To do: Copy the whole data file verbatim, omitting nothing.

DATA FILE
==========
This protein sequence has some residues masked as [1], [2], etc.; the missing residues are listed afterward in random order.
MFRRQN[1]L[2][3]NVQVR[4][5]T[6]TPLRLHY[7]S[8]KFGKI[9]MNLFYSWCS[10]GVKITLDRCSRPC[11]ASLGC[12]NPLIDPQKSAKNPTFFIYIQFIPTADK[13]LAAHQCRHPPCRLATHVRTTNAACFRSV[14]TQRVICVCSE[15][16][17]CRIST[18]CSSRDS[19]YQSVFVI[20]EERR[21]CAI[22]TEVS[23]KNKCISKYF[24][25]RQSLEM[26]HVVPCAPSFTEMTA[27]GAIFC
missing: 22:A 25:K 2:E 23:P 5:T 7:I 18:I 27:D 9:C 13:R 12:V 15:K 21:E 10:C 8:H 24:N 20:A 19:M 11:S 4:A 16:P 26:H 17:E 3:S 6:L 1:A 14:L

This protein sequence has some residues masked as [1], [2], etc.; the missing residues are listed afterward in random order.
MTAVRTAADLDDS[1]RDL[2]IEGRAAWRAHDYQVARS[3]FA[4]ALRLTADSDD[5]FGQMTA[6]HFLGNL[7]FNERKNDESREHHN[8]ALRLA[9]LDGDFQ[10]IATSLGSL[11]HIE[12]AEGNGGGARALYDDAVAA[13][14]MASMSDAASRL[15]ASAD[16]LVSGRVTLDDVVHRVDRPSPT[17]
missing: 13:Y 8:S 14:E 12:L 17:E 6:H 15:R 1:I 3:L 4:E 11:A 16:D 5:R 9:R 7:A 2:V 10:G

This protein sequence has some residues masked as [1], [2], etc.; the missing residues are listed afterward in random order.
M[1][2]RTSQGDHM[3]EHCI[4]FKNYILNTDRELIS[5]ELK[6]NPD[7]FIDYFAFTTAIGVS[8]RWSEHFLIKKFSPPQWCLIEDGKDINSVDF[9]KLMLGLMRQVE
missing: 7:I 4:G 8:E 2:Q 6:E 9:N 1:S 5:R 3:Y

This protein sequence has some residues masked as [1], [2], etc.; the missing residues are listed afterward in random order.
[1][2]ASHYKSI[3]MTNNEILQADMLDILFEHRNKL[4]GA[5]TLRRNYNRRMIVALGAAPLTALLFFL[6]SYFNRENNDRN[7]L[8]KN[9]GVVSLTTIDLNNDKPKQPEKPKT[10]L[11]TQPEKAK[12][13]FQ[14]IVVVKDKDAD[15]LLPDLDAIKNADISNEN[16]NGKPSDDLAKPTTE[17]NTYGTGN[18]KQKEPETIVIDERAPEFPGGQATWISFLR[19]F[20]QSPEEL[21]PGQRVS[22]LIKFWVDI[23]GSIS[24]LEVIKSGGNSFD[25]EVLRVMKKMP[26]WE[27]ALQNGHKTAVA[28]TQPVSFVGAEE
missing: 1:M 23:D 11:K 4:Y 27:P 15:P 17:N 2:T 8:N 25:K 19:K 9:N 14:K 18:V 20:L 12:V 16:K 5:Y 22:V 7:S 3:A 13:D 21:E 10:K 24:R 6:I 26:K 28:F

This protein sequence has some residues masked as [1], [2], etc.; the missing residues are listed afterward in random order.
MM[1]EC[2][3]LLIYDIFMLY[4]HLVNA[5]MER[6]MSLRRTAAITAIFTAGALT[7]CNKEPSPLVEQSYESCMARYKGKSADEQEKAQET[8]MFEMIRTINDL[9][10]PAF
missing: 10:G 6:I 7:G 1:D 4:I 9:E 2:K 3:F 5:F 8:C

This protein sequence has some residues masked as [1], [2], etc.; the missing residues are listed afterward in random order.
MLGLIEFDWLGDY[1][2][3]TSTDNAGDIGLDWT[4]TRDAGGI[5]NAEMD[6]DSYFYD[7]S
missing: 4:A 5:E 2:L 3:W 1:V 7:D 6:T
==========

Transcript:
This protein sequence has some residues masked as [1], [2], etc.; the missing residues are listed afterward in random order.
MFRRQN[1]L[2][3]NVQVR[4][5]T[6]TPLRLHY[7]S[8]KFGKI[9]MNLFYSWCS[10]GVKITLDRCSRPC[11]ASLGC[12]NPLIDPQKSAKNPTFFIYIQFIPTADK[13]LAAHQCRHPPCRLATHVRTTNAACFRSV[14]TQRVICVCSE[15][16][17]CRIST[18]CSSRDS[19]YQSVFVI[20]EERR[21]CAI[22]TEVS[23]KNKCISKYF[24][25]RQSLEM[26]HVVPCAPSFTEMTA[27]GAIFC
missing: 22:A 25:K 2:E 23:P 5:T 7:I 18:I 27:D 9:C 13:R 12:V 15:K 21:E 10:C 8:H 24:N 20:A 19:M 11:S 4:A 16:P 26:H 17:E 3:S 6:L 1:A 14:L

This protein sequence has some residues masked as [1], [2], etc.; the missing residues are listed afterward in random order.
MTAVRTAADLDDS[1]RDL[2]IEGRAAWRAHDYQVARS[3]FA[4]ALRLTADSDD[5]FGQMTA[6]HFLGNL[7]FNERKNDESREHHN[8]ALRLA[9]LDGDFQ[10]IATSLGSL[11]HIE[12]AEGNGGGARALYDDAVAA[13][14]MASMSDAASRL[15]ASAD[16]LVSGRVTLDDVVHRVDRPSPT[17]
missing: 13:Y 8:S 14:E 12:L 17:E 6:H 15:R 1:I 3:L 4:E 11:A 16:D 5:R 9:R 7:A 2:V 10:G

This protein sequence has some residues masked as [1], [2], etc.; the missing residues are listed afterward in random order.
M[1][2]RTSQGDHM[3]EHCI[4]FKNYILNTDRELIS[5]ELK[6]NPD[7]FIDYFAFTTAIGVS[8]RWSEHFLIKKFSPPQWCLIEDGKDINSVDF[9]KLMLGLMRQVE
missing: 7:I 4:G 8:E 2:Q 6:E 9:N 1:S 5:R 3:Y

This protein sequence has some residues masked as [1], [2], etc.; the missing residues are listed afterward in random order.
[1][2]ASHYKSI[3]MTNNEILQADMLDILFEHRNKL[4]GA[5]TLRRNYNRRMIVALGAAPLTALLFFL[6]SYFNRENNDRN[7]L[8]KN[9]GVVSLTTIDLNNDKPKQPEKPKT[10]L[11]TQPEKAK[12][13]FQ[14]IVVVKDKDAD[15]LLPDLDAIKNADISNEN[16]NGKPSDDLAKPTTE[17]NTYGTGN[18]KQKEPETIVIDERAPEFPGGQATWISFLR[19]F[20]QSPEEL[21]PGQRVS[22]LIKFWVDI[23]GSIS[24]LEVIKSGGNSFD[25]EVLRVMKKMP[26]WE[27]ALQNGHKTAVA[28]TQPVSFVGAEE
missing: 1:M 23:D 11:K 4:Y 27:P 15:P 17:N 2:T 8:N 25:K 19:K 9:N 14:K 18:V 20:L 12:V 16:K 5:Y 22:V 7:S 3:A 13:D 21:E 10:K 24:R 6:I 26:K 28:F

This protein sequence has some residues masked as [1], [2], etc.; the missing residues are listed afterward in random order.
MM[1]EC[2][3]LLIYDIFMLY[4]HLVNA[5]MER[6]MSLRRTAAITAIFTAGALT[7]CNKEPSPLVEQSYESCMARYKGKSADEQEKAQET[8]MFEMIRTINDL[9][10]PAF
missing: 10:G 6:I 7:G 1:D 4:I 9:E 2:K 3:F 5:F 8:C

This protein sequence has some residues masked as [1], [2], etc.; the missing residues are listed afterward in random order.
MLGLIEFDWLGDY[1][2][3]TSTDNAGDIGLDWT[4]TRDAGGI[5]NAEMD[6]DSYFYD[7]S
missing: 4:A 5:E 2:L 3:W 1:V 7:D 6:T